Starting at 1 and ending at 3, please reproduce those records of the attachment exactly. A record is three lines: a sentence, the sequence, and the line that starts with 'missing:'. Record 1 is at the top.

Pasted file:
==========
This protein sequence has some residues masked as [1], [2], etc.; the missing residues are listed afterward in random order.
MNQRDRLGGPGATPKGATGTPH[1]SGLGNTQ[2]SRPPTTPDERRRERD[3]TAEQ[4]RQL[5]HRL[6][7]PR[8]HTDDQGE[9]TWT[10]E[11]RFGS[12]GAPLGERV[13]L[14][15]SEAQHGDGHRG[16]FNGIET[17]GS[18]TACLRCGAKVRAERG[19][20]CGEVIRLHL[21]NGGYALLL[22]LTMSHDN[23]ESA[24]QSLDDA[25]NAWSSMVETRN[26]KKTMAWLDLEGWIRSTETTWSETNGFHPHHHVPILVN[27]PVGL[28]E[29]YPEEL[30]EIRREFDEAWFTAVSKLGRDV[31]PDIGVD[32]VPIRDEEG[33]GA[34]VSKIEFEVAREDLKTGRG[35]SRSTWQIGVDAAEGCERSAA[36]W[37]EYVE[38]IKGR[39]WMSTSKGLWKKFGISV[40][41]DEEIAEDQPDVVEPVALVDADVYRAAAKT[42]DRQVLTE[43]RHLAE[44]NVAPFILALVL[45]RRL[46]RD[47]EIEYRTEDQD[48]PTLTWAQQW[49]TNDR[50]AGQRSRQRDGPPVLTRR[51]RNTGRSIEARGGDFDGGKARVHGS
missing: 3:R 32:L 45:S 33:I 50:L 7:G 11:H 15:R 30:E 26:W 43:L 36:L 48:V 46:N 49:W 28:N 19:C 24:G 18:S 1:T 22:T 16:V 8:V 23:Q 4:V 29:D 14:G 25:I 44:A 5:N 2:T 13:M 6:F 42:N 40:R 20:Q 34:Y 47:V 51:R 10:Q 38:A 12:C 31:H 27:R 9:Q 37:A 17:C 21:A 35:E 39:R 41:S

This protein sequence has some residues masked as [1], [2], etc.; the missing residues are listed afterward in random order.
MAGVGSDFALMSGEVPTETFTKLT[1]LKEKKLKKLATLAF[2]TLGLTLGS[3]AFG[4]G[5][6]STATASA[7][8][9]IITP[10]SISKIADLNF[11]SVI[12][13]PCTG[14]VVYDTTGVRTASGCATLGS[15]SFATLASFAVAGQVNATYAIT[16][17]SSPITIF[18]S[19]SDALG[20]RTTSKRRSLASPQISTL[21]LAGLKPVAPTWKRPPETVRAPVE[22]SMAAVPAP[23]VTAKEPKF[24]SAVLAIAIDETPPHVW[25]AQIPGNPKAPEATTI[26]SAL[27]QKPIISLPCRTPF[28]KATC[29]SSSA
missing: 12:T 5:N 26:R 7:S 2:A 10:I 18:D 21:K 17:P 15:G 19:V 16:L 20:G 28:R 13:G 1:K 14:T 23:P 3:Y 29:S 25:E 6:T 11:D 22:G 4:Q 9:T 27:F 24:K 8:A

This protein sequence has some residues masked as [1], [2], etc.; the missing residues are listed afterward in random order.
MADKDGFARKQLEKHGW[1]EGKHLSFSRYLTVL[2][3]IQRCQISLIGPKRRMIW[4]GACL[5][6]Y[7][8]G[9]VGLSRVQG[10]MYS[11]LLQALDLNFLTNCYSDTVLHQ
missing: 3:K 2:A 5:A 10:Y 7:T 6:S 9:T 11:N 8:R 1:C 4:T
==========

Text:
This protein sequence has some residues masked as [1], [2], etc.; the missing residues are listed afterward in random order.
MNQRDRLGGPGATPKGATGTPH[1]SGLGNTQ[2]SRPPTTPDERRRERD[3]TAEQ[4]RQL[5]HRL[6][7]PR[8]HTDDQGE[9]TWT[10]E[11]RFGS[12]GAPLGERV[13]L[14][15]SEAQHGDGHRG[16]FNGIET[17]GS[18]TACLRCGAKVRAERG[19][20]CGEVIRLHL[21]NGGYALLL[22]LTMSHDN[23]ESA[24]QSLDDA[25]NAWSSMVETRN[26]KKTMAWLDLEGWIRSTETTWSETNGFHPHHHVPILVN[27]PVGL[28]E[29]YPEEL[30]EIRREFDEAWFTAVSKLGRDV[31]PDIGVD[32]VPIRDEEG[33]GA[34]VSKIEFEVAREDLKTGRG[35]SRSTWQIGVDAAEGCERSAA[36]W[37]EYVE[38]IKGR[39]WMSTSKGLWKKFGISV[40][41]DEEIAEDQPDVVEPVALVDADVYRAAAKT[42]DRQVLTE[43]RHLAE[44]NVAPFILALVL[45]RRL[46]RD[47]EIEYRTEDQD[48]PTLTWAQQW[49]TNDR[50]AGQRSRQRDGPPVLTRR[51]RNTGRSIEARGGDFDGGKARVHGS
missing: 3:R 32:L 45:S 33:I 50:L 7:G 11:H 15:R 30:E 26:W 43:L 36:L 48:V 46:N 49:W 28:N 19:C 24:G 18:S 1:T 22:T 16:V 8:V 23:Q 4:V 29:D 14:G 25:I 44:A 5:N 2:T 13:M 6:F 42:N 40:R 20:Q 34:Y 47:V 51:R 10:Q 38:A 12:C 31:H 27:R 9:Q 37:A 17:C 21:A 35:E 39:R 41:S

This protein sequence has some residues masked as [1], [2], etc.; the missing residues are listed afterward in random order.
MAGVGSDFALMSGEVPTETFTKLT[1]LKEKKLKKLATLAF[2]TLGLTLGS[3]AFG[4]G[5][6]STATASA[7][8][9]IITP[10]SISKIADLNF[11]SVI[12][13]PCTG[14]VVYDTTGVRTASGCATLGS[15]SFATLASFAVAGQVNATYAIT[16][17]SSPITIF[18]S[19]SDALG[20]RTTSKRRSLASPQISTL[21]LAGLKPVAPTWKRPPETVRAPVE[22]SMAAVPAP[23]VTAKEPKF[24]SAVLAIAIDETPPHVW[25]AQIPGNPKAPEATTI[26]SAL[27]QKPIISLPCRTPF[28]KATC[29]SSSA
missing: 12:T 5:N 26:R 7:S 2:A 10:I 18:D 21:K 17:P 15:G 19:V 16:L 20:G 28:R 13:G 1:K 14:T 23:P 3:Y 29:S 25:E 6:T 11:D 22:G 4:Q 9:T 27:F 24:K 8:A

This protein sequence has some residues masked as [1], [2], etc.; the missing residues are listed afterward in random order.
MADKDGFARKQLEKHGW[1]EGKHLSFSRYLTVL[2][3]IQRCQISLIGPKRRMIW[4]GACL[5][6]Y[7][8]G[9]VGLSRVQG[10]MYS[11]LLQALDLNFLTNCYSDTVLHQ
missing: 3:K 2:A 5:A 10:Y 7:T 6:S 9:T 11:N 8:R 1:C 4:T